What Do I Need To Know About 1099s? (For Business Owners)Oct 05, 2022
More than likely, if you are a business owner you have heard of 1099s. You have either received them or have been told you need to send them out.
I want to take the time in this article to clear any confusion and ensure you have everything you need to know about 1099s because it won't be long (*cough* January *cough*) before you need to start preparing them and sending them out.
What Is the One Thing I Need to Make Sure I Know About 1099s?
If your business pays a sub contractor, vendor, etc (individual or another business) over $600 in a year you need to send them a 1099-NEC. If you walk away with anything from this, just know that if you pay a contractor you need to request a W9 from them so that you can send a 1099 at year-end.
If you are a contractor that has received a 1099-NEC you must report this income (of course) on your tax return. The IRS gets a copy of the same form and will match to ensure they see that income reported.
Note: You should always report all income you received, whether or not you got a 1099 sent.
Okay, now lets dig a little deeper. I just wanted to ensure I got the important piece announced up front.
When Do I Need to File a 1099-NEC?
Again, if you paid a contractor $600+ in total for a year you would need to send them a 1099-NEC. This could include an individual, sub contractor, company, vendor, etc. and could be for services performed, parts and materials, etc.
Note: This is an accumulative, so if you send three payments of $250 for a total of $750 throughout the year, a 1099-NEC would be required.
- Exceptions (1099-NEC NOT required to be filed):
- Payments to C or S Corporations
- Note: This exception does not apply for payments to attorneys for legal services.
- Employees – Instead you should be submitting a W-2 for all employees.
- Payments for merchandise, telephone, freight, or storage.
- Payments to non-U.S. citizens performing work outside of the U.S.
- Payments made via Credit Card or PayPal – Instead the merchant processor would report those to the vendor via a 1099-K.
- Payments to C or S Corporations
This means if during the normal course of business you pay someone via check, wire, cash, Venmo, Zelle, etc you more than likely will be required to send them a 1099-NEC unless you meet one of the exceptions mentioned about.
The person or company that is paying the contractor is the one that files the 1099-NEC.
Note: If you paid a contractor for personal services, then a 1099 would not be required. As an example, if you put a new deck on your house, you would not send a 1099.
What is the Typical 1099-NEC Process?
- Step 1 – Collect a W9 from all contractors you pay (even if under $600, as it might get above that with future payments). This is important. One rule of thumb, before you pay ANYONE, collect a W9 from them.
- Step 2 – If a 1099-NEC is required (see notes above) then you as the business would prepare it. All information needed to prepare a 1099 would be found on the W9.
- Step 3 – Send a copy of the Form 1099-NEC form to the contractor.
- Step 4 – File a copy of the Form 1099-NEC with the IRS and State (If Required).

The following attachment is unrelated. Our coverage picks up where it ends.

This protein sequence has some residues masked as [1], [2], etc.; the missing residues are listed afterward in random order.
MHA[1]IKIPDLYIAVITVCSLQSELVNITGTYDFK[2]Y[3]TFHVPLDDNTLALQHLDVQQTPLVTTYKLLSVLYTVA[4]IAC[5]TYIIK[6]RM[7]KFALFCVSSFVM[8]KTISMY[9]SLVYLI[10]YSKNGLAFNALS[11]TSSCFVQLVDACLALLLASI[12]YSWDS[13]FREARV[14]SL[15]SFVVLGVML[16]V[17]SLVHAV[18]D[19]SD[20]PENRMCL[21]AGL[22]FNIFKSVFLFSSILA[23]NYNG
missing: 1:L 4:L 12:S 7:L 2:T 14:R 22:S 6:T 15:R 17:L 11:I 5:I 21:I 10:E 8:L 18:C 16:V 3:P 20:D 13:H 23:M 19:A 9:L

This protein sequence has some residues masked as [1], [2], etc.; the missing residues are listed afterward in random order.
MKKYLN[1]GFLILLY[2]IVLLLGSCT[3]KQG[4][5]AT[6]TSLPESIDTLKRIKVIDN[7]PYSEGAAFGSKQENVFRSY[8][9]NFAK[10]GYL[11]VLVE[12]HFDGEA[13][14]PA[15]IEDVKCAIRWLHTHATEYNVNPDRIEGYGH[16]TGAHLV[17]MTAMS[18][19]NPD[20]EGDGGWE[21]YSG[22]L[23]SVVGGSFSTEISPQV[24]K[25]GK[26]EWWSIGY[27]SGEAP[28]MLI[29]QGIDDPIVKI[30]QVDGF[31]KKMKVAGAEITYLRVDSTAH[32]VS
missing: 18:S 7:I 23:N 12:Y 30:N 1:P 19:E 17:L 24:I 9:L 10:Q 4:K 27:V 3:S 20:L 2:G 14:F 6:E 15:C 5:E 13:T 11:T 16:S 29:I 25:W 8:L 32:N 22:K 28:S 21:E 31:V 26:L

For us internally here, we use a software called Track1099 to handle the preparation and filing of those 1099s.
Again, if you are contractor that has received a 1099-NEC this must be reported as income on your personal (or business) tax return.
Note: If the payment was to a non-US citizen for work performed outside of the US you would not need to send a 1099-NEC but you should still be collecting a W-8BEN (Individuals) or W-8BEN-E (Entities) to serve as your proof that they are foreign.
When Does the 1099-NEC Need to Be Filed By?
1099-NEC’s must be filed with the IRS and sent to the recipient by January 31st of the following year.
Note: If January 31st falls on the weekend it would be the next business day.
What Are the Penalties for Not Filing a 1099-NEC?
This depends on how late you are…
- File within 30 days past deadline: $50 per
- File more than 30 days late but before August 1st: $110 per
- File after August 1 or not at all: $280 per
- Intentional Disregarded: $570 per
What Other Types of 1099 Forms Are There?
Simply put, a 1099 is an informational filing form used to report non salary income to the IRS.
There are over 15 different types of 1099 forms that are used for various purposes.
Some of the most common 1099 forms are:
- 1099-MISC: Used for the other items including: rent, royalties, prizes/awards, other income, etc.
- 1099-INT: Financial institutions are required to file this form if they pay you more than $10 in interest during the year.
- 1099-K: Issued by third-party payment processors (Ex: Credit card, PayPal, etc) if payments over the year total $600 or more. (Previously this threshold was $20,000)
- 1099-DIV: This form reports distributions, such as dividends, capital gain distributions, etc.
- 1099-B: Happens when you sell stock, showing the date of the sale, cost basis, etc.
- 1099-G: Used to report unemployment compensation, state tax refunds, etc.
- 1099-R: Reports a distribution from a retirement plan.
The most common that we see business owners needing to deal with are the 1099-MISC (typically rent) and the 1099-NEC (contractors, vendors, etc.)
- Always grab a W9 or W8 (International) from all contractors, vendors, etc that your pay. You never know when you may need it and it can be hard to get it after the fact.
- Total payments throughout the year totaling $600 or more trigger the form requirement, unless certain exceptions are met.
- Use 1099-NEC for contractors and vendors and 1099-MISC for rent.
- IRS Downloads:
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